Like an alien craft emerging from a distant galaxy, this disc-shaped creature has entered some unfamiliar territory: the wide-open Pacific off the coast of Japan. The aptly named minipizza batfish (yes, minipizza, as in miniature pizza) is far more at home on the seafloor than it is swimming, or more accurately plummeting, through the water column. Which is why this individual—swept up in a fisherman’s net and cast overboard—was headed right back to the bottom when photographer Tony Wu captured its surreal image.
Like other batfishes, minipizza batfish (Halieutaea stellate) are clumsy, inefficient swimmers. Their stubby fins and vertically compressed bodies are far better suited to clambering over sand and rubble on the ocean floor, as well as hunkering down to avoid detection. Their color, too, is well adapted to the depths the fish typically inhabit, 50 meters (164 feet) or more beneath the surface. Brilliant as their pepperoni red may be when illuminated by the sun or a photographer’s strobes, the batfish look colorless when strolling along the deep sea floor, since longer (red and orange) wavelengths of light are absorbed much higher in the water column.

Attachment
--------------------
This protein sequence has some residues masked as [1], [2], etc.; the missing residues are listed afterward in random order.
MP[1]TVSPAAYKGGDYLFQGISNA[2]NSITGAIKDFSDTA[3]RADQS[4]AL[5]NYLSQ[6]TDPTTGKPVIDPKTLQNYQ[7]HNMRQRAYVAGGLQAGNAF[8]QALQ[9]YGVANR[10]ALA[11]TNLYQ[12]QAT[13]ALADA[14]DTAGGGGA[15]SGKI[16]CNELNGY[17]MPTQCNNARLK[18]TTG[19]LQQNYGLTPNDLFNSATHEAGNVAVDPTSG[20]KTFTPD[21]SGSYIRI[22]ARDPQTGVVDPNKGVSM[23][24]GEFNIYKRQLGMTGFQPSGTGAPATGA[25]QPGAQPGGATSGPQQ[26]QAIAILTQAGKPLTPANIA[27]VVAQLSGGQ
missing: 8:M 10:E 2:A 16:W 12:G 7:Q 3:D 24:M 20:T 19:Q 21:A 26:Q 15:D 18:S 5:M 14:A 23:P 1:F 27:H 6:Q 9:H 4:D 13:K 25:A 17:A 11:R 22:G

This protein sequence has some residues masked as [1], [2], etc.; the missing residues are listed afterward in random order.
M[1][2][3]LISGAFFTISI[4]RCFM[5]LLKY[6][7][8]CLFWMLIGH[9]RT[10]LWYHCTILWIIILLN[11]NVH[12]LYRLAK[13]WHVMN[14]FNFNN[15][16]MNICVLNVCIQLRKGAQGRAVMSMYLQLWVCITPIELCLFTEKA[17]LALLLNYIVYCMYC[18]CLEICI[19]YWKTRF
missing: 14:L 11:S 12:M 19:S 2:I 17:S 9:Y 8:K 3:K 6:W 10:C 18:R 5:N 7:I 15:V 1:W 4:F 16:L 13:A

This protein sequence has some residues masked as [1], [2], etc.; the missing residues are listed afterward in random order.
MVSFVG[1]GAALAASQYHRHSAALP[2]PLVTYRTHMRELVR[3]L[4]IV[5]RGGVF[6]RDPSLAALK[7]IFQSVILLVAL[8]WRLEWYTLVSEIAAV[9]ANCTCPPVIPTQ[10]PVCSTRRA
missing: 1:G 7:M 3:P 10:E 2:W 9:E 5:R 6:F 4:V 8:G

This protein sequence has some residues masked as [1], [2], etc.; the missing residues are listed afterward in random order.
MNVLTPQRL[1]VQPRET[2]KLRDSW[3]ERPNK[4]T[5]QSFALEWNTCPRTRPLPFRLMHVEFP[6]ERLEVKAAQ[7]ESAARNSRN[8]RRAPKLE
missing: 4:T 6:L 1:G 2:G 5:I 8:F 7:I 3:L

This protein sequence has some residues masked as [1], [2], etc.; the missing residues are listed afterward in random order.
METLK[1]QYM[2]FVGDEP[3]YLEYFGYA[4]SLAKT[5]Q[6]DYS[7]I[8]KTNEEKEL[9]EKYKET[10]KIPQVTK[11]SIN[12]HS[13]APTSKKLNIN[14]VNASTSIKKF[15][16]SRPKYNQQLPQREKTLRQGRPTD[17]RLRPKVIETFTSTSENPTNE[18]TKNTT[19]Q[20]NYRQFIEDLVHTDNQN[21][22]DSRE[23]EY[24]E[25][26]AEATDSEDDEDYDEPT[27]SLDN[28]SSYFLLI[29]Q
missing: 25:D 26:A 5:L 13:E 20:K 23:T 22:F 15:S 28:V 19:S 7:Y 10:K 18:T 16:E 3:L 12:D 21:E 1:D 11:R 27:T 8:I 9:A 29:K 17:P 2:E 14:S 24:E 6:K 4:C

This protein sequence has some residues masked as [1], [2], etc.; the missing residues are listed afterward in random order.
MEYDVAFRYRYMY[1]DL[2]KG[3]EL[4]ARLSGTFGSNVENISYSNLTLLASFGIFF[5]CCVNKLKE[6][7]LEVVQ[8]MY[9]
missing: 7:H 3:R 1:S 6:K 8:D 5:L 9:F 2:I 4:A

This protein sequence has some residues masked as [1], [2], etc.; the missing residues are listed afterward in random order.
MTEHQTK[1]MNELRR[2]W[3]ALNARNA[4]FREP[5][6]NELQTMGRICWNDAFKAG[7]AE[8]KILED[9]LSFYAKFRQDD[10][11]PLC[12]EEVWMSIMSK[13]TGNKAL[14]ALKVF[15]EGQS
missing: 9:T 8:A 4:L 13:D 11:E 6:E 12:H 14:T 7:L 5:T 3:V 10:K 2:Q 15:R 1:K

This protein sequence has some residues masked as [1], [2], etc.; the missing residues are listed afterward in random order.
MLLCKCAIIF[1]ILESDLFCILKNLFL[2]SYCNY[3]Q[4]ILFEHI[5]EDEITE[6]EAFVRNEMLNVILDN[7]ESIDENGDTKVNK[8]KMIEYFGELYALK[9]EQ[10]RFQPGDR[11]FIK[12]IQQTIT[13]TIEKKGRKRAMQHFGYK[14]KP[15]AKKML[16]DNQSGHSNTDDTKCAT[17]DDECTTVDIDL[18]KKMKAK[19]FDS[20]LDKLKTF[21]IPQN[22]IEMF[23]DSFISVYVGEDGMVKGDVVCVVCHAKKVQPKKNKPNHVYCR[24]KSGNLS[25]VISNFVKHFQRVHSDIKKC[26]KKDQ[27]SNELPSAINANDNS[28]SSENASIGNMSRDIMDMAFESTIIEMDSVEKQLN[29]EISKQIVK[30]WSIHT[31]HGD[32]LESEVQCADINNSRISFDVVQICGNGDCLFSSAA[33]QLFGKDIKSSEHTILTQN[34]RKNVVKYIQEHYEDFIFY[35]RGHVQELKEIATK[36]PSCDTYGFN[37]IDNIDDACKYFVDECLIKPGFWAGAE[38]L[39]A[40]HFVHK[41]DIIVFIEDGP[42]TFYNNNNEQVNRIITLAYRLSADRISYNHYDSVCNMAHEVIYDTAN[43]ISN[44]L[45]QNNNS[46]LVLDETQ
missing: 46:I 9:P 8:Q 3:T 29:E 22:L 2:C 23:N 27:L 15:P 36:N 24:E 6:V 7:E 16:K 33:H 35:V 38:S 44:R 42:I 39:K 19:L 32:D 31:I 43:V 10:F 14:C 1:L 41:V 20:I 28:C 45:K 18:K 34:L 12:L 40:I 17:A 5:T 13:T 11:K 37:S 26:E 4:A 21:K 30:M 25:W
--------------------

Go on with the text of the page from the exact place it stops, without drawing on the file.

While minipizza batfish already possess a number of other common names, including red batfish, starry handfish, and starry seabat, Wu suggests in a blog post that another, longer name might better capture the species’ true essence. He proposes “minipizza-batfish-with-funny-flippers-that-waddles-more-than-swims-and-sometimes-flattens-itself-to-be-inconspicious-and-at-other-times-stands-on-its-fins-to-gain-(self-perceived)-high-ground-advantage.” Sure, it’s a mouthful, but what more do you need to know?